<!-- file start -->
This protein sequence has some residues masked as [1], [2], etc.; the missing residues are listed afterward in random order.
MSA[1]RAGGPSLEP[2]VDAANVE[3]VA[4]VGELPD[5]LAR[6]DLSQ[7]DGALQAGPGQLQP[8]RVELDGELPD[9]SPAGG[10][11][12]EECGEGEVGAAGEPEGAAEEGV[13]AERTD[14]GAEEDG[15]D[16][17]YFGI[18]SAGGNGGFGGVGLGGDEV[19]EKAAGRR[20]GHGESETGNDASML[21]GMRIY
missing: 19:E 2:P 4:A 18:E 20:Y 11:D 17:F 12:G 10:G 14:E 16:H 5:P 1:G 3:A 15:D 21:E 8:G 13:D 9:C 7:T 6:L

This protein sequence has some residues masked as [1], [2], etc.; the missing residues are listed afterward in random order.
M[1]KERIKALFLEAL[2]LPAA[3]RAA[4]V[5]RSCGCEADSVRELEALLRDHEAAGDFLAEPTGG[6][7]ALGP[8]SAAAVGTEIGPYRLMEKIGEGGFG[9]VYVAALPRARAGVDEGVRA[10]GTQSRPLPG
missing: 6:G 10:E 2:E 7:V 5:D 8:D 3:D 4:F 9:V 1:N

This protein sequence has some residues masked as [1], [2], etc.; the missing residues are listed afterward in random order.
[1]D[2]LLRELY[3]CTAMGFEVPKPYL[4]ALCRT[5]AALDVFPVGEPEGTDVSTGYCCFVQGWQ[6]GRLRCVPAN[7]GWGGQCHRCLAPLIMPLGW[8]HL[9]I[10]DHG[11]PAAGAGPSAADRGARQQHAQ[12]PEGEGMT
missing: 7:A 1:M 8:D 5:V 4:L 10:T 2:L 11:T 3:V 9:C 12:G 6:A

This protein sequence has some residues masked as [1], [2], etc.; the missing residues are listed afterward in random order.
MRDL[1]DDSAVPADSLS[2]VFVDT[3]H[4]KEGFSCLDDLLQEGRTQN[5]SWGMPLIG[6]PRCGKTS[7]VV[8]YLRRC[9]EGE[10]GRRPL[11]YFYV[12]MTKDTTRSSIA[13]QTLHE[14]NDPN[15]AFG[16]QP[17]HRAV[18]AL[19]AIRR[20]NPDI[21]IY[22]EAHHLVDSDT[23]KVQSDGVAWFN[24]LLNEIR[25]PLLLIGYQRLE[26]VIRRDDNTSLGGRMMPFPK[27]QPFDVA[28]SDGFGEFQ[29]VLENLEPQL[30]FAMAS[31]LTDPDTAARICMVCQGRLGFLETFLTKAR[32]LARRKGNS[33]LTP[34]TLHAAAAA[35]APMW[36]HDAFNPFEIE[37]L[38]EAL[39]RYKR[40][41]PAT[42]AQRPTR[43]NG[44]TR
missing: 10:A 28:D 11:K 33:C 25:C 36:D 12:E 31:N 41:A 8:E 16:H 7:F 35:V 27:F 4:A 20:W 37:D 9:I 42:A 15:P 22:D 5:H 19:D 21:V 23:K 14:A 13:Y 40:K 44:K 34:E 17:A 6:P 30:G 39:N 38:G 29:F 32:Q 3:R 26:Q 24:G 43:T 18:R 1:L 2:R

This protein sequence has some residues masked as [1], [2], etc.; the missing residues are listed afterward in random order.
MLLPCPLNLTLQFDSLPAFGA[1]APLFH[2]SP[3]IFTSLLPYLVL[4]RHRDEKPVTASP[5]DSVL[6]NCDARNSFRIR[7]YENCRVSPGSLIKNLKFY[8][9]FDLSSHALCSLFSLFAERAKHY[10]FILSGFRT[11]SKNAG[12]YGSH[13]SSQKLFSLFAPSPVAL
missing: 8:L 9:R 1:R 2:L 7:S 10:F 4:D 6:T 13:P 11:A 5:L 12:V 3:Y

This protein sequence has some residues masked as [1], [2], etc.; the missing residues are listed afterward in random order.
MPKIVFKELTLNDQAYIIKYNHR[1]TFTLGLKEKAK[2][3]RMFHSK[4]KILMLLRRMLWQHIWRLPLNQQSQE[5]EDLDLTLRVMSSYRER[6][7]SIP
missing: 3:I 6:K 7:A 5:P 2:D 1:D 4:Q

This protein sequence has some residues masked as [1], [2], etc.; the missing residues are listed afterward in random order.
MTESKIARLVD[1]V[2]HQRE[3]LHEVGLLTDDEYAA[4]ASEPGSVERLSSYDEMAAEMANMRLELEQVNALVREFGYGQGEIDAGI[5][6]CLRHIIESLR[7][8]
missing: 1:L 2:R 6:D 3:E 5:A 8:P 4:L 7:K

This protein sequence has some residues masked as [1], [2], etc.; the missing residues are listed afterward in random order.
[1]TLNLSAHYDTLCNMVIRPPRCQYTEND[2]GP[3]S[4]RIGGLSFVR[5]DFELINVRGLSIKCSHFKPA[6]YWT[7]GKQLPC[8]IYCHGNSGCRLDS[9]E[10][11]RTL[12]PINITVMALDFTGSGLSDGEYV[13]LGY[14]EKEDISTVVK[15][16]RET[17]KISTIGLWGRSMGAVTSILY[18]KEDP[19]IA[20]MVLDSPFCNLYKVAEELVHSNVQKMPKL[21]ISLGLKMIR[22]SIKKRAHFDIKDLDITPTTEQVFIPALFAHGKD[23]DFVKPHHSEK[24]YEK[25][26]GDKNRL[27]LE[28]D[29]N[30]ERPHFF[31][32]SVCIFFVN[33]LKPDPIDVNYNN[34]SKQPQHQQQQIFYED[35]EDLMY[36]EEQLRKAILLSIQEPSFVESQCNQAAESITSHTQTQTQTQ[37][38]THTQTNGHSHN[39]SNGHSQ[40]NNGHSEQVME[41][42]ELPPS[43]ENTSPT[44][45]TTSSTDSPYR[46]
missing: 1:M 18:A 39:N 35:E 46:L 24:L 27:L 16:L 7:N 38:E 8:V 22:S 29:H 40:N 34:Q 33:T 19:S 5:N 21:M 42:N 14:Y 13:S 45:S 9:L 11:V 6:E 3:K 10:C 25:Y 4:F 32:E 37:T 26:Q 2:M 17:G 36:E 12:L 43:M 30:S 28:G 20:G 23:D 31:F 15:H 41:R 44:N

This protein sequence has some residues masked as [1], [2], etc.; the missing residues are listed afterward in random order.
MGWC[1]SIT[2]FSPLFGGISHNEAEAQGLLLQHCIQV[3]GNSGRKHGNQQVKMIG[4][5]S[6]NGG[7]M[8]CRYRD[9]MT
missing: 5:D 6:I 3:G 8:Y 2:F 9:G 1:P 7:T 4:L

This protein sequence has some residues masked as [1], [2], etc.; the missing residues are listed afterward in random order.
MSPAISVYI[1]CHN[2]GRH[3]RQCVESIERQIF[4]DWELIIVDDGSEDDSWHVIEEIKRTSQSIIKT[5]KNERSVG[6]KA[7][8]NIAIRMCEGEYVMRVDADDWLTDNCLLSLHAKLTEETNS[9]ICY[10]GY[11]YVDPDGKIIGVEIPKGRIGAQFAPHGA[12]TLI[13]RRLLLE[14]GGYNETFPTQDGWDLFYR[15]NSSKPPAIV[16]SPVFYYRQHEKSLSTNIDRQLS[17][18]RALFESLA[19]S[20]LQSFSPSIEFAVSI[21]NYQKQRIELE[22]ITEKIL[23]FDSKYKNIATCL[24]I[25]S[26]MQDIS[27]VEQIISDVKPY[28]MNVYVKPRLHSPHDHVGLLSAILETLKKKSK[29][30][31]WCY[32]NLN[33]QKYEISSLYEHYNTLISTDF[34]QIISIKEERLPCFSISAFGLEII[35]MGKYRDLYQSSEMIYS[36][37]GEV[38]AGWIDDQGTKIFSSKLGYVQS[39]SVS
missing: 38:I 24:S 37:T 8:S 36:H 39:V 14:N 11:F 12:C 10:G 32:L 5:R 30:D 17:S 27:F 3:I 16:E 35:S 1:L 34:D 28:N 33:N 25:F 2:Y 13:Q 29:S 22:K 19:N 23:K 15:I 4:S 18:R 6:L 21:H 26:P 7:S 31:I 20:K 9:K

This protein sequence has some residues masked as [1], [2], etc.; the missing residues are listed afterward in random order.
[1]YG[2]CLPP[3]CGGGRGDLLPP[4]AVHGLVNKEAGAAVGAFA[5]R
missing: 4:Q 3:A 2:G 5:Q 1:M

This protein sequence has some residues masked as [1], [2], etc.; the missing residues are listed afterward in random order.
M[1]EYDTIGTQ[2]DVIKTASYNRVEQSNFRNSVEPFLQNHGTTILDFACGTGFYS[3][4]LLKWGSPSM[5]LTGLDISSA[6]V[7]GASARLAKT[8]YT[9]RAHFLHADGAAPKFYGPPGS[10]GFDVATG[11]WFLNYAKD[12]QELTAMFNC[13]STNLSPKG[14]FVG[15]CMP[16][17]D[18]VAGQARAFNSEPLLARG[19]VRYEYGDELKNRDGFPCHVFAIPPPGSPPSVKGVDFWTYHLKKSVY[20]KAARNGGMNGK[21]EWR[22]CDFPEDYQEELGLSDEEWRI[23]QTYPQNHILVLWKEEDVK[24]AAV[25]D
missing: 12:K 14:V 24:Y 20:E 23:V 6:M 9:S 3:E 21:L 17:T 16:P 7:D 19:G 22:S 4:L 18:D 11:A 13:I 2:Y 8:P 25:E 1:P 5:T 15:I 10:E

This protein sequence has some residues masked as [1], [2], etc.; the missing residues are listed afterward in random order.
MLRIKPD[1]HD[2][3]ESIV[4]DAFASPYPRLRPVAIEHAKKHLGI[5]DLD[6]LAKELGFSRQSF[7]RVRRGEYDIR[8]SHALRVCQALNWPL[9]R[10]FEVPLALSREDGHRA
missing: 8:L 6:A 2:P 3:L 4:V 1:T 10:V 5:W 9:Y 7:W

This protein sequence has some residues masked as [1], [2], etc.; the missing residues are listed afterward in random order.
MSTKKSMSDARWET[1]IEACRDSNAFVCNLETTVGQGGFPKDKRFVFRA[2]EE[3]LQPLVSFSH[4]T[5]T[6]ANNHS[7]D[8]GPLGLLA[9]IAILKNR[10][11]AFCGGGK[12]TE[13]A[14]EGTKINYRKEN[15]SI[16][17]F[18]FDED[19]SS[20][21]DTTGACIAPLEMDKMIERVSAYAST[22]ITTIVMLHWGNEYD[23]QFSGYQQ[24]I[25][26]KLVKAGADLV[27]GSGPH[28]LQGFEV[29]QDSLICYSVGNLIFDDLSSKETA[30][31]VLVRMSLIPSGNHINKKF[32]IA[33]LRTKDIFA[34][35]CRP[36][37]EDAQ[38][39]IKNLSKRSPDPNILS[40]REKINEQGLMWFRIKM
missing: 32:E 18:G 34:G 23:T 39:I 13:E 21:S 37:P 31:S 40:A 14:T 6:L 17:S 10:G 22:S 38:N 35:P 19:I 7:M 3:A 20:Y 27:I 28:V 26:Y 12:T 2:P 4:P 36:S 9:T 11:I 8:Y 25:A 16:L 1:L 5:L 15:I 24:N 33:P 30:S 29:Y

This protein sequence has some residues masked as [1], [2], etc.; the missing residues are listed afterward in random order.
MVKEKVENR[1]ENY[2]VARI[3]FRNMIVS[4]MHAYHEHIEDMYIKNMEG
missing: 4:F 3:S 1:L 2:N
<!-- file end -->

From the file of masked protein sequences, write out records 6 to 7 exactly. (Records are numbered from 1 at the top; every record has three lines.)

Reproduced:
This protein sequence has some residues masked as [1], [2], etc.; the missing residues are listed afterward in random order.
MPKIVFKELTLNDQAYIIKYNHR[1]TFTLGLKEKAK[2][3]RMFHSK[4]KILMLLRRMLWQHIWRLPLNQQSQE[5]EDLDLTLRVMSSYRER[6][7]SIP
missing: 3:I 6:K 7:A 5:P 2:D 1:D 4:Q

This protein sequence has some residues masked as [1], [2], etc.; the missing residues are listed afterward in random order.
MTESKIARLVD[1]V[2]HQRE[3]LHEVGLLTDDEYAA[4]ASEPGSVERLSSYDEMAAEMANMRLELEQVNALVREFGYGQGEIDAGI[5][6]CLRHIIESLR[7][8]
missing: 1:L 2:R 6:D 3:E 5:A 8:P 4:L 7:K